ESPN analyst Kiki Vandeweghe, the former Nuggets GM, led UCLA to the 1980 NCAA championship game, which it lost to Louisville.
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The Nuggets won their fifth straight game with a 94-90 decision over the Nets. It marked the first time this season Denver has won a game (1-21) when scoring fewer than 99 points.
Mavericks owner Mark Cuban dropped the bombshell on ESPN last weekend that he almost sold the Mavs following their loss to the Miami Heat in the finals, and he provided a little more information Tuesday night as he sat on the visitor's bench prior to his Mavericks' game against the New York Knicks.
Cuban said there were "more than three and less than 20" people or groups interested in purchasing the team, and he was most eager to sell in the month following the end of the NBA Finals, softening his stance midway through the summer after a sitdown with Dirk Nowitzki.
"I wouldn't have regretted it at all because that would have been a nice opportunity to get some things off my chest, which I would have enjoyed immensely," Cuban said.
Gilbert Arenas has had an undeniably outstanding season, but Tuesday night was another clunker. Arenas shot 4-for-16 from the floor (missing all seven of his 3-point field-goal attempts) in the Wizards' two-point loss at Portland.
That was the 15th game this season in which Arenas has shot 30 percent or less from the floor. Considering games in which a player had at least 10 field-goal attempts, only one NBA player has had more 30 percent or less clunkers this season; Mike Bibby has had 19 such games.
Phoenix clinches third straight Pacific title
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Bobcats forward Walter Herrmann, a 27-year-old rookie from Argentina, scored a career-high 19 points and pulled in 10 rebounds in a 108-100 OT win over the Cavs. Though many thought his name was Herrmann DNP, he has now reached double figures in four straight.
Quote of the Day
-- Andrew Ayres
Zac (Oakland): Wouldn't the Warriors give Dallas a little scare if they meet in the 1st round? Nellie has an ax to grind with Cuban and seems to know how to beat these guys. But what a horrible showing by The Beach in the tourney. Too many turnovers, so I'm ready if you want to give me a hard time.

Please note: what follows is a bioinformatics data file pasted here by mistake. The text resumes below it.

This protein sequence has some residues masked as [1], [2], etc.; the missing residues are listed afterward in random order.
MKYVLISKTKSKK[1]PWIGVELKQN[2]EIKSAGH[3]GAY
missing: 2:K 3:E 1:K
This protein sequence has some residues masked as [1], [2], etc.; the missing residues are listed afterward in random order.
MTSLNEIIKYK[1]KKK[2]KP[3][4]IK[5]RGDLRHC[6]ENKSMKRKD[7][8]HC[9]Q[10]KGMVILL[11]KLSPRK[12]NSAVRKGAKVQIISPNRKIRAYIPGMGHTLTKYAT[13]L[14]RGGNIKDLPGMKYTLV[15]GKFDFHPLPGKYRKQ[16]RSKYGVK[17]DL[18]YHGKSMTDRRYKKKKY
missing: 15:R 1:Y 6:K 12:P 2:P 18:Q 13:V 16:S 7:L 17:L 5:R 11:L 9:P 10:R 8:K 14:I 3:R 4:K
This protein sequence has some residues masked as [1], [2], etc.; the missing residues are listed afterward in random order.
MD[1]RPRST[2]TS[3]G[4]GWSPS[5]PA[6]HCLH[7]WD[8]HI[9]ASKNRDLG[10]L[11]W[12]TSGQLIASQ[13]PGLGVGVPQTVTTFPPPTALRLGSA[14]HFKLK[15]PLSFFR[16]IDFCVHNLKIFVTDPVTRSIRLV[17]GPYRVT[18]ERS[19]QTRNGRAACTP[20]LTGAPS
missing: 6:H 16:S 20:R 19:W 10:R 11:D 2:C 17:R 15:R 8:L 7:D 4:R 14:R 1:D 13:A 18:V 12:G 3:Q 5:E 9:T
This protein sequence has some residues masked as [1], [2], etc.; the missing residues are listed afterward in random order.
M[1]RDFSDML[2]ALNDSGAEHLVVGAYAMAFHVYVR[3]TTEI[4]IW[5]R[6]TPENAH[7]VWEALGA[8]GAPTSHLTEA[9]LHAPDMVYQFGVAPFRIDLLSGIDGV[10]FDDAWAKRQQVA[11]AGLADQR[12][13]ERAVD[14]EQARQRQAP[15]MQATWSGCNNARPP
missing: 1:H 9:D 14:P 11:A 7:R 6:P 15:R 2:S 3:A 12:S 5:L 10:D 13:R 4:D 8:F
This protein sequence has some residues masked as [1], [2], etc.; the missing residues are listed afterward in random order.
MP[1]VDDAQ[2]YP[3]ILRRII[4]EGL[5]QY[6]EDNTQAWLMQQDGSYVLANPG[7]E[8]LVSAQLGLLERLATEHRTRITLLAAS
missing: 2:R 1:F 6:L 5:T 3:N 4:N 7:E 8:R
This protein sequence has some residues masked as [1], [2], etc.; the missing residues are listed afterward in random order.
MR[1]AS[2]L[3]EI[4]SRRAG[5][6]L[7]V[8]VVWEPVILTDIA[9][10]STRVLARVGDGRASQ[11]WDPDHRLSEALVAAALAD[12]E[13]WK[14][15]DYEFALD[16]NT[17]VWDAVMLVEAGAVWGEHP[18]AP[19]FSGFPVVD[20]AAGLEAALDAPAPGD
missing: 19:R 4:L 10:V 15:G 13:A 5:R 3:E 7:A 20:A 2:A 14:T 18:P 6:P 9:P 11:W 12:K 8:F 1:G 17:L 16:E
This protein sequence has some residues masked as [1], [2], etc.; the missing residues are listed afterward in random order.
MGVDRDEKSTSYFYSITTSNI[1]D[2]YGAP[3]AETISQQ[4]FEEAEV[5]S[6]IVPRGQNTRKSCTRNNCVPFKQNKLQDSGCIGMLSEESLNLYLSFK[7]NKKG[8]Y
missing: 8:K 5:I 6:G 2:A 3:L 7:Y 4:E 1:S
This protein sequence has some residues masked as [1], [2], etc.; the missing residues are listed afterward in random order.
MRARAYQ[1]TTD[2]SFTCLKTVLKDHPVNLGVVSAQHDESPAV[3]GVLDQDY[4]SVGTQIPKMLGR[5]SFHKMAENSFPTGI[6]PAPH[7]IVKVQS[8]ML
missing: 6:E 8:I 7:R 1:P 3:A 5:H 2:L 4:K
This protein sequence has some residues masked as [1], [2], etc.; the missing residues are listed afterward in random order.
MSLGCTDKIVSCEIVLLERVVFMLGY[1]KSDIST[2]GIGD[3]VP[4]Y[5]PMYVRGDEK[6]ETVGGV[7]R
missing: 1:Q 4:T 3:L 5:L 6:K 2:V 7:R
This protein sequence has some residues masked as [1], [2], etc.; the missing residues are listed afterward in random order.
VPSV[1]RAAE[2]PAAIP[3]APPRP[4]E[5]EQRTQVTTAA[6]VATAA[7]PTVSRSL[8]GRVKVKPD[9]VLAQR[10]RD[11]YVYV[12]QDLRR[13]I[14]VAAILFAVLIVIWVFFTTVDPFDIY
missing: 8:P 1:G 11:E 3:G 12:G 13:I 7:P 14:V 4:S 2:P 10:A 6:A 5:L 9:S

Marc Stein: A very minor scare. That series goes no more than five if they meet in the first round and it might be over in three. The Warriors just need to make sure they get there first and they have a tough closing sked. As for your Beach, can't needle you as much as I'd love to. I'd kill for a horrible showing in the tournament.
Tom (Columbus, OH): If the Cavs somehow close the season out 14-2 and finish with 55 wins and the No. 1 seed in the East, any chance LeBron jumps into the MVP race?
Marc Stein: That's the only way -- getting into the 55-win range and winning the East -- but I still don't see it. Regular-season success in the East just isn't going to wow voters, especially when the Mavs, Suns and Spurs are having the seasons they're having . . . and when LeBron's first half played to such unflattering reviews.
Fran Fraschilla and Chad Ford break down NBA prospects playing in the NCAA Tournament, including a Kansas team loaded with likely draftees. Julian Wright is an acquired taste, plays well in the post but has no jumper. Looks like a Suns-type player, Fraschilla notes. And he calls Brandon Rush "a passive superstar."
The Kings have picked a very bad time to be asking for public funds to build a new arena in Sacramento. They're a dreary, aging, spectacularly unathletic team. The lone exception is Kevin Martin, who doesn't seem to get nearly enough touches in their offense.
Am I the only one who seems to notice that Ron Artest (though very talented in his own right) completely disrupts the flow of the Kings' offense. It's been proven that they can't win playing defense but they seem to have a fighting chance with Ron Ron on the bench and Bibby and Martin taking the scoring load. Maybe I'm crazy.
-- Bill (Philadelphia)